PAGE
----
by Parish Staff
My dear brothers and sisters in Christ,
May the Peace of the Risen Christ be with you!
As the 49th anniversary of my priestly ordination approaches on May 9th, I find myself reflecting on my priesthood while wondering why the Good Lord instilled in my heart the desire to serve Him as a Roman Catholic priest. In the scriptures we read that it is from our mother’s womb that He calls us. It is up to us to discover what it is that we called to do with our life. Since He gave us a free will, we know that He will not force His will on us. It is completely up to us to decide and to choose what we want to do in this life. Now that is truly an act of love on God’s part! We have to remember that we only find true joy when we do His will.
You may remember from some of my earlier letters in the bulletin and from my many sermons that I was not baptized a Catholic as an infant. In fact, my parents were not even married in the Church when I was born. My mother was Catholic, but my father was not. He was attending the Methodist Church following the example of his mother. They had eloped and were married civilly by the justice of the peace. As a kid, I remember attending the Catholic Church every once in a while since my mother did not at that time attend regularly. I also participated in the Methodist Church and at times in the Presbyterian Church. Since the Methodist church was across the street from the public school, I would frequently take part in programs that were offered during the week. During the first seven years of my life, I had no idea what a Catholic priest did!
In the second grade, while in public school in Aransas Pass, I was assigned to a home room which by chance, or maybe by God’s design, had a teacher who was Catholic. She also taught CCD class one day a week at the local Catholic Church. Don’t ask me why, but somehow she got me, as well as my brother and sister, interested in attending the Catholic church. It was at this time that I received the Sacrament of Baptism. Remember, that the Protestant churches did not practice infant baptism, thus I was never baptized until I was baptized in the Catholic Church.
In the third grade, I had a teacher who had been a Sister of the Incarnate Word of Charity in San Antonio. Her name was Cora Lee Meskill. She was the instrument that God used to plant the seed of having a priestly vocation. However, at that age, I did not think much about it. Remember that a seed has to die in the ground in order to give life and grow. From the third grade to the ninth grade, I really wanted to be a math teacher and had not really thought much about being a priest. After all, why would God want someone like me to be a Catholic priest?
Around this time, my father converted and was baptized a Catholic on an Easter Sunday, and my parents were married by the church.
While in the tenth grade, my pastor was Father Gregory Boensch, and the assistant pastor was Father Pat Doherty, a young Irish priest. They had me serving Mass and began to seriously talk to me about going to the seminary to find out if I truly had a vocation to the priesthood. With their help I begin to seriously pray and think about a priestly vocation.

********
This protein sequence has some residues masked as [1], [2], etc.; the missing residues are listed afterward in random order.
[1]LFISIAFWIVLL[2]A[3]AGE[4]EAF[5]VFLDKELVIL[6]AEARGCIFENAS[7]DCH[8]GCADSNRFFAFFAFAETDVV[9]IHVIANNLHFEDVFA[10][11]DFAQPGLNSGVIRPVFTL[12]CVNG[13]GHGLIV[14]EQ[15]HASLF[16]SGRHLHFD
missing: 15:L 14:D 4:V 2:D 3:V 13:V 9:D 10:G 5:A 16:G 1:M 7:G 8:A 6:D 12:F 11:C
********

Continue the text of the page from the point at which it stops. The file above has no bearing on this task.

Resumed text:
After facing much opposition from my father, he and my mother finally agreed that I could go to the new Corpus Christi Minor Seminary (now St. John Paul II High School) that was due to open the next school year. So my seminary training began. With the help of my various spiritual directors and faculty members, my discerning process as to whether the Lord was calling me to the priesthood lasted for the next ten years. But even then I was not sure. On the morning of my ordination, May 9, 1970, I almost backed out thinking that I was not worthy to be a priest. My spiritual director at that time, Father Vicente de la Rosa, was the final instrument that the Lord used to get me to the altar. I remember clearly what he told me – “Larry, you are not worthy, none of us are, but it is the Lord who calls. We just answer His call.” Having said that, I walked down the isle of Corpus Christi Cathedral and Bishop Thomas Drury ordained me a priest.
Now 49 years later, I retell my story hoping that those of you that the Lord is calling to the priesthood or to consecrated life as a religious sister and are fearful may put their trust in the Lord. You should never forget that He has called you from your mother’s womb, and that He will give you the grace to overcome your fear if you but reach out and take His hand and let Him guide you. We do not choose to be priests, deacons or religious sisters. We just respond to His call and trust.
I have been here at SSCM parish for more than half of these 49 years. You know well my strengths, my weaknesses, and my many shortcomings. In spite of it all, I still wonder at times why the Lord chose me, unworthy as I am.
My prayer is that many more of you will listen to the voice of the Lord and say yes to His call. If you think that the Lord is calling you to be a priest, deacon or religious sister, you owe it to yourself to seek out this special calling – vocation. If the Lord is not calling you, He will let you know somewhere along your journey. There is no shame in entering a seminary or convent to seek what may be your calling. There is shame in not having the courage to seek and learn what is the will of God for you.
The Church needs more priests and religious sisters to guide and walk with people on their journey through life. You may just be that future priest or sister.
Pray that more young people will trust in the Lord and say yes to the calling that He is giving them. Next Sunday is World Day of Prayer for Vocations. We should pray our vocation prayer frequently.
I love you,